Skip Navigation

Close and don't show again.

Your browser is out of date.

You may not get the full experience here on National Journal.

Please upgrade your browser to any of the following supported browsers:

Romney: New President Needed to ‘Begin Anew’ in Middle East Romney: New President Needed to ‘Begin Anew’ in Middle East

This ad will end in seconds
Close X

Want access to this content? Learn More »

Forget Your Password?

Don't have an account? Register »

Reveal Navigation


Campaign 2012

Romney: New President Needed to ‘Begin Anew’ in Middle East

The GOP nominee says 'hope is not a strategy' for the Arab Spring.


((AP Photo/ Evan Vucci))

LEXINGTON, Va. – Republican nominee Mitt Romney on Monday accused President Obama of “passive” leadership in the Middle East in a foreign-policy speech at the Virginia Military Institute. “Hope is not a strategy,” the Republican nominee said, attacking the president’s 2008 campaign slogan of “hope and change.”

Romney called for more direct intervention in Syria, including making sure anti-government opposition forces have weapons. And while he emphasized that the responsibility for the murder of U.S. ambassador Chris Stevens and three other Americans in Benghazi, Libya, lies solely with those who carried out the attack, Romney also criticized the Obama administration for its initial focus on an anti-Islamic video as the trigger for an attack.


In addition, Romney argued at VMI that Obama has failed both Israel and the Palestinians. “What should be a negotiation process has devolved into a series of heated disputes at the” United Nations, he said. “In this old conflict, as in every challenge we face in the Middle East, only a new president will bring the chance to begin anew.”

The renewed focus on foreign policy comes after several weeks of unrest in the Middle East resulting in widespread protests, attacks on multiple American embassies, and the deadly attacks in Benghzai. Romney called the recent attacks “expressions of a larger struggle that is playing out across the broader Middle East” and argue for changing course in the region.  

Romney, who has little foreign policy experience on his resume, has been criticized for some of his previous statements on international affairs.  An overseas trip he took in July was largely overshadowed by negative reaction to comments he made about England’s lack of preparation for the Olympics and a perceived slight of Palestinians, whom he implied were culturally inferior to their Jewish neighbors. He took heat for an inaccurate, premature attack on the Obama administration as events were unfolding in Libya. Most recently, he offended Spanish leaders when he said in the debate that he doesn’t want the U.S. to “go down the path of Spain.” Some of these missteps are featured in a new Obama campaign ad and video.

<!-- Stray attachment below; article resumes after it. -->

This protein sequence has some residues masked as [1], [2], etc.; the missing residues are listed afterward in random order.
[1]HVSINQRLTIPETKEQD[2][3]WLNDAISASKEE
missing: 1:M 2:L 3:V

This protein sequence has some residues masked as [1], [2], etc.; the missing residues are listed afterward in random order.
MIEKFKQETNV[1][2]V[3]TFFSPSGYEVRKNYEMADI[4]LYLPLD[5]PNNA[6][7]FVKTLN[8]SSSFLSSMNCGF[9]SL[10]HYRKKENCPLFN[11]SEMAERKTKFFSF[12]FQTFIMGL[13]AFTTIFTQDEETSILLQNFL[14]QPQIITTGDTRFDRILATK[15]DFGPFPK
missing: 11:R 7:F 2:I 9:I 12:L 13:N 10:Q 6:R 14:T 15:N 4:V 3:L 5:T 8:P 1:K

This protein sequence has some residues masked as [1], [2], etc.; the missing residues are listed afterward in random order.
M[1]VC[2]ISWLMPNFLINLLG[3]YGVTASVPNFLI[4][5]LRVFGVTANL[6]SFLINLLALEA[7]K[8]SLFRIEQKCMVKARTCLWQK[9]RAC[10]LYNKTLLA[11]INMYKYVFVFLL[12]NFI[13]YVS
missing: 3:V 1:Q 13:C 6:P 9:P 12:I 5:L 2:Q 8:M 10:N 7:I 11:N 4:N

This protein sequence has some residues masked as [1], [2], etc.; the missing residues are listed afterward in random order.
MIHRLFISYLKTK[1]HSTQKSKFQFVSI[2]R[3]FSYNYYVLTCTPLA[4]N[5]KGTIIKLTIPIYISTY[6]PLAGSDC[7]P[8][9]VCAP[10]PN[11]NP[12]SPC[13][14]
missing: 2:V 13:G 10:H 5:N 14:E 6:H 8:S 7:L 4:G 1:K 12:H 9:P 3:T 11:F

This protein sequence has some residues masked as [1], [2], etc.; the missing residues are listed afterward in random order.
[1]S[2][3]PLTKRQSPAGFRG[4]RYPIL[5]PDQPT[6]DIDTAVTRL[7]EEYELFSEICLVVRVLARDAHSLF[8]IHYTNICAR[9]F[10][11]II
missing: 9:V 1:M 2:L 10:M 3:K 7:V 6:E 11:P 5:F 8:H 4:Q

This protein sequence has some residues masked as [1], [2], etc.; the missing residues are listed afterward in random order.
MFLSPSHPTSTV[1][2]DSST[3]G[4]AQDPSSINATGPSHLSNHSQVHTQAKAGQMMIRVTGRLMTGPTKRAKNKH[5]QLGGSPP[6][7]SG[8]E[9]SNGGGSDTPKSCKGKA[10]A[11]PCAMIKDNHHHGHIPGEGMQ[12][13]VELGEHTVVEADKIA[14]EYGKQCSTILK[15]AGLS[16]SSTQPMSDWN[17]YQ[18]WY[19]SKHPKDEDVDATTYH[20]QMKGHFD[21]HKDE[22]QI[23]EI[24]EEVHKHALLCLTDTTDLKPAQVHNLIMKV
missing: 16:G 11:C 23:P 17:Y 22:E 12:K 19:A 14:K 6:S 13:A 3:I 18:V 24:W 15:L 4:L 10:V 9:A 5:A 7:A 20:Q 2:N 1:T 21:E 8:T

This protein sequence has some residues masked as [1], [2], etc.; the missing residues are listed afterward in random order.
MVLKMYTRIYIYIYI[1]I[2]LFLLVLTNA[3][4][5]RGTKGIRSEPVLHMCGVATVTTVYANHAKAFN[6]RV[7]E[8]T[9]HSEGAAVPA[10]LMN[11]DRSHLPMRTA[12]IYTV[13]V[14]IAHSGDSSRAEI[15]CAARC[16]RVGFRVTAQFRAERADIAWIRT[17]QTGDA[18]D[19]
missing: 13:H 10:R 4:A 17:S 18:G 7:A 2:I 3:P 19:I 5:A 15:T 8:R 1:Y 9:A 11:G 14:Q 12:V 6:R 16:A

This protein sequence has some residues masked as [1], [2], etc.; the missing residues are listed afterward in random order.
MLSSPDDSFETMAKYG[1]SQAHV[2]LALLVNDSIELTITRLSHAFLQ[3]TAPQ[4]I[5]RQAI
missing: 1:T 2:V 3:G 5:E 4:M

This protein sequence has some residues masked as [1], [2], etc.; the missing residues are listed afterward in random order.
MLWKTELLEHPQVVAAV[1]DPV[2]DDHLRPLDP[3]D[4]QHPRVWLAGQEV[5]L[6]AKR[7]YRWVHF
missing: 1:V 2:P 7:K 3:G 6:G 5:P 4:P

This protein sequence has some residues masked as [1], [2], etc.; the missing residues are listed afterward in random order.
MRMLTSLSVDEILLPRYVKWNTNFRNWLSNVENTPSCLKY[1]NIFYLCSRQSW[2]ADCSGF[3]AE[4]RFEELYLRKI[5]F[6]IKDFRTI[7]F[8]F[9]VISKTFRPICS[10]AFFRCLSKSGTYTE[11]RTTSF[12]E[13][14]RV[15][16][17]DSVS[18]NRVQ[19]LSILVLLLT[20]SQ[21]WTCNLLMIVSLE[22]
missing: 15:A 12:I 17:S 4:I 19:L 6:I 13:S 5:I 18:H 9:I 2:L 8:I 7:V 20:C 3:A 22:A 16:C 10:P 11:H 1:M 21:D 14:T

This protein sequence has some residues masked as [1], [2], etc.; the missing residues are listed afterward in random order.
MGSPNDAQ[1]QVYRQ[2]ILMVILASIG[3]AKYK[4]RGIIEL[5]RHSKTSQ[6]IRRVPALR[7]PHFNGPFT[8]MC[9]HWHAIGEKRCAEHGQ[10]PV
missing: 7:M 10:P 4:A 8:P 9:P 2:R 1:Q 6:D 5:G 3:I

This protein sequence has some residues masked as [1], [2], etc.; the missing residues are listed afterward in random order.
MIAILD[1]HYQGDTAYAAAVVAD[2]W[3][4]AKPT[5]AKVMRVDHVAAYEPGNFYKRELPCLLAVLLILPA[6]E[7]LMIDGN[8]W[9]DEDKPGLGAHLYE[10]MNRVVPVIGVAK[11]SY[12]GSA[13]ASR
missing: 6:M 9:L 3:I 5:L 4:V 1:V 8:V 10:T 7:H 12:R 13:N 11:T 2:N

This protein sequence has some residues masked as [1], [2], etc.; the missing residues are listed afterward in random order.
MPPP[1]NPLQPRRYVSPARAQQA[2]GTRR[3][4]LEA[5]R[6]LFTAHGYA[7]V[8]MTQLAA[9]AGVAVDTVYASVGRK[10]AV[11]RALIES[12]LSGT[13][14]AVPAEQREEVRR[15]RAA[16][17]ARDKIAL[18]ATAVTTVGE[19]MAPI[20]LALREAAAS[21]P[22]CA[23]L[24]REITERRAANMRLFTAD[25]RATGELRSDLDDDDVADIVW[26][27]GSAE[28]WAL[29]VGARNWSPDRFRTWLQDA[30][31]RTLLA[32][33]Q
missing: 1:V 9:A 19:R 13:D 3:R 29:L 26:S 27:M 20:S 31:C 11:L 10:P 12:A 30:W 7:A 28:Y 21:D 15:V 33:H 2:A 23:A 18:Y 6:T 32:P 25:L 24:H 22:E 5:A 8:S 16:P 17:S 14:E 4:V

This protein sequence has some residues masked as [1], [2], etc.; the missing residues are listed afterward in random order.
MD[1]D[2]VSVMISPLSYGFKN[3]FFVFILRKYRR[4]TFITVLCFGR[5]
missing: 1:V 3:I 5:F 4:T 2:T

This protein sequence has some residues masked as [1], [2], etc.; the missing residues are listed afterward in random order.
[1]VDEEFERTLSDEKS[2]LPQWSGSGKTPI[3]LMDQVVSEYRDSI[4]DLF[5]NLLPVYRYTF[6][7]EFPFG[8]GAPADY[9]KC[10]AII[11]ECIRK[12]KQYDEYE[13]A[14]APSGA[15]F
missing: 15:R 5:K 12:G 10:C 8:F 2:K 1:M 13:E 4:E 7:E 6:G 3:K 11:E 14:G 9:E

The VMI speech was an opportunity to make “voters comfortable with Romney as commander in chief,” said Republican strategist and former McCain adviser Ford O'Connell.  He pointed to a recent Gallup poll that shows Obama with higher foreign policy approval ratings than Romney and said the goal of the speech was also to “close that gap a little bit.”

Here are some of the foreign policy areas Romney addressed:


Romney criticized the administration for what he framed as a failure to acknowledge the obvious, that the attacks in Libya were the work of terrorists – not spontaneous reactions to a video.


“The attack on our Consulate there on September 11th, 2012 was likely the work of forces affiliated with those that attacked our homeland on September 11th, 2001. This latest assault can’t be blamed on a reprehensible video insulting Islam, despite the administration’s attempts to convince us of that for so long,” Romney said. “No, as the administration has finally conceded, these attacks were the deliberate work of terrorists who use violence to impose their dark ideology on others, especially women and girls; who are fighting to control much of the Middle East today; and who seek to wage perpetual war on the West.”  

Romney said that he will support “the Libyan people’s efforts to forge a lasting government that represents all of them,” while also pursuing those who attacked the consulate. This position is the same as Obama’s.


Romney called for the United States to help arm the Syrian opposition. “In Syria, I’ll work with our partners to identify and organize those members of the opposition who share our values and then ensure they obtain the arms they need to defeat Assad’s tanks, helicopters, and fighter jets,” Romney said. He stopped short of saying the U.S. itself would supply arms to the opposition.

His position is similar to Obama’s. The administration is providing non-lethal aid such as intelligence, and The New York Times reported that the CIA is helping allies route arms to fighters who are not terrorists.


“I will not hesitate to impose new sanctions on Iran, and will tighten the sanctions we currently have. I’ll restore the permanent presence of aircraft carrier task forces in both the Eastern Mediterranean and the Gulf —and I’ll work with Israel to increase our military assistance and coordination,” Romney said.

comments powered by Disqus